After Virginia Supreme Court Disqualifies Republican Redistricting Nominees, Republicans Ask Court to Disqualify Democratic Nominees

The Supreme Court of Virginia rejected all three of Republicans nominees for special master to work with the Court for redistricting, noting that the nominees had conflicts of interest. The Court also rejected one of the Democratic nominees, noting that he might not be able to perform the job. The Court explained that it was taking the opportunity to more clearly define how it views special masters.

“This Court has not previously addressed the role and requirements for its Special Masters. It is appropriate to do so now,” the Court wrote Friday. “Although the Special Master candidates are to be nominated by legislative leaders of a particular political party, the nominees — upon being appointed by this Court as Special Masters — will serve as officers of the Court in a quasi-judicial capacity. Consequently, the Special Masters must be neutral and not act as advocates or representatives of any one political party.”

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Partisan Battles Continue as Virginia Supreme Court Prepares for Redistricting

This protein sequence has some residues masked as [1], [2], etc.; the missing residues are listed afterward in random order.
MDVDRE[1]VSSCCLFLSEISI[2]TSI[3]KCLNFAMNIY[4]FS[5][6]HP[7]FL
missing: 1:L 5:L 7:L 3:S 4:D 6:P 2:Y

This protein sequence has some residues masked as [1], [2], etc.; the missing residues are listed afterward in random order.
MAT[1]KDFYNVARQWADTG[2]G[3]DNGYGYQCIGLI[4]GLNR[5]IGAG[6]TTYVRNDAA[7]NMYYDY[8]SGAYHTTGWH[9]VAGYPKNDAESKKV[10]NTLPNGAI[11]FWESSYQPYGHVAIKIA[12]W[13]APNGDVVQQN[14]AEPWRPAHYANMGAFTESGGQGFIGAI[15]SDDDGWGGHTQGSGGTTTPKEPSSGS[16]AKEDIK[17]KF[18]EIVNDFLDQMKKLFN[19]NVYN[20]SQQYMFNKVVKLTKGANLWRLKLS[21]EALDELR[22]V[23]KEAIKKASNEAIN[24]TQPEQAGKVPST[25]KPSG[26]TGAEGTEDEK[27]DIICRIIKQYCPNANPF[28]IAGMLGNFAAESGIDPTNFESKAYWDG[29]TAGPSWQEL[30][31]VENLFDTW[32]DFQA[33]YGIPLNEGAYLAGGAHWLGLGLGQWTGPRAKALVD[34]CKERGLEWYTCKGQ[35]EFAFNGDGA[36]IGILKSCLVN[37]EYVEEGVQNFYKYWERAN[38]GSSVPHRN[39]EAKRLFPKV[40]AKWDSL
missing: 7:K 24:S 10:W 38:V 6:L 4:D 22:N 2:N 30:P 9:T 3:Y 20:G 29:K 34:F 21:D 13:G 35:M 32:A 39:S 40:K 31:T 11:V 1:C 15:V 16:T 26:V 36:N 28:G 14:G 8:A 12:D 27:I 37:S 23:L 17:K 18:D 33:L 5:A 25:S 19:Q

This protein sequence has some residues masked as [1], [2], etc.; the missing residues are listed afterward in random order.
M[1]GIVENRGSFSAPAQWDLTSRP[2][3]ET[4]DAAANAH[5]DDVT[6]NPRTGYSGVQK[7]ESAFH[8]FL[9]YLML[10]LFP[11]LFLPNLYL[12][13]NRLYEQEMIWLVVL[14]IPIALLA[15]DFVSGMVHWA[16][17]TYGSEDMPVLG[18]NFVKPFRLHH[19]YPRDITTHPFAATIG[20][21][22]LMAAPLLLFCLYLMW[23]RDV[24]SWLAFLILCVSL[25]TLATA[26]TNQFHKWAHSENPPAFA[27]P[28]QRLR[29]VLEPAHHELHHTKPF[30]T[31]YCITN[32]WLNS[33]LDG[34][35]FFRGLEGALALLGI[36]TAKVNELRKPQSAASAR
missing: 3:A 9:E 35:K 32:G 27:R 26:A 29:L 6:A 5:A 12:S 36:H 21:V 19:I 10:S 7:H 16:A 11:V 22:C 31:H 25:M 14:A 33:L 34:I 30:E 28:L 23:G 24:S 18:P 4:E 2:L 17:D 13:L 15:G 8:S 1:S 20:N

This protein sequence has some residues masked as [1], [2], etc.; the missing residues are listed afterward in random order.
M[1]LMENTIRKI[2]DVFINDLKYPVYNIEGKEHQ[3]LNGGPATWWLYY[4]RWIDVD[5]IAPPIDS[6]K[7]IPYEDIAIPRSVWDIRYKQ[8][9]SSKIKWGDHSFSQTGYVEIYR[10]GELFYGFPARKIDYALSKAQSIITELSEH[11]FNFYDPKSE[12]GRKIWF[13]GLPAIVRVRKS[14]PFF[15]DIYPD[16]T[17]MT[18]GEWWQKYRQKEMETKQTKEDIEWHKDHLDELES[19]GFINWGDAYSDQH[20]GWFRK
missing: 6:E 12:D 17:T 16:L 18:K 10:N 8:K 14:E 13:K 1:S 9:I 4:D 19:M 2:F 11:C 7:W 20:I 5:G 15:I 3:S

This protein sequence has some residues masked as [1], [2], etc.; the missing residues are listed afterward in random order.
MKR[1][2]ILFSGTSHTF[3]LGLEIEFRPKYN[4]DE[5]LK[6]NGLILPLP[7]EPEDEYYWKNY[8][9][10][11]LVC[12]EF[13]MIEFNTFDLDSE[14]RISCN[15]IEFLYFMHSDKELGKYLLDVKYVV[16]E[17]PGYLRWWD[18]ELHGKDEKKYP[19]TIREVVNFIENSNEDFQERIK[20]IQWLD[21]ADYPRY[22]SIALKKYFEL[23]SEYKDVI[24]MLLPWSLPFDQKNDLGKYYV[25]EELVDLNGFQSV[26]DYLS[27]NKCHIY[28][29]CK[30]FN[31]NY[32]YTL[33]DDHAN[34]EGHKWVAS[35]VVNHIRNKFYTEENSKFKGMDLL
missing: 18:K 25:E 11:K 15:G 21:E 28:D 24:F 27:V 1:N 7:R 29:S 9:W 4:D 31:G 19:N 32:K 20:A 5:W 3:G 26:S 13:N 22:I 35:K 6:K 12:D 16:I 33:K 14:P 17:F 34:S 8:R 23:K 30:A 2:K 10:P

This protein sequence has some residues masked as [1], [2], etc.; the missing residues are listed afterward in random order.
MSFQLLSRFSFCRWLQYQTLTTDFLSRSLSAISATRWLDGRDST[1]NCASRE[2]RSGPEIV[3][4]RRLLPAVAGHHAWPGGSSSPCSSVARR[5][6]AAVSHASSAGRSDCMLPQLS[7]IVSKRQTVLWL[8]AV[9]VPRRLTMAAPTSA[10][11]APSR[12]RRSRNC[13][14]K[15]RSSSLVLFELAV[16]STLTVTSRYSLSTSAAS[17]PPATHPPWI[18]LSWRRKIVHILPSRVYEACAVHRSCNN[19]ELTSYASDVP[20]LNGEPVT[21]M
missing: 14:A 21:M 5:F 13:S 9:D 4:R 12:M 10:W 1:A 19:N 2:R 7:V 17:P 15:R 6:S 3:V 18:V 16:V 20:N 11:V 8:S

The Virginia Redistricting Commission ended with a whimper two weeks ago, when the commission adjourned without formally ending the process. On Monday, a final deadline to complete congressional maps passed without any updates from the commission. According to the constitutional amendment passed by voters, that sends the process to the Virginia Supreme Court. The Court will vote on special masters who will work together to create redistricting plans for both congressional and legislative maps. Each General Assembly caucus proposed three nominees, and the Court will pick one from each party.

On Monday, Senate Majority Leader Richard Saslaw (D-Fairfax) sent a letter to the Court saying that the Republican nominees have “disqualifying conflicts of interest.”

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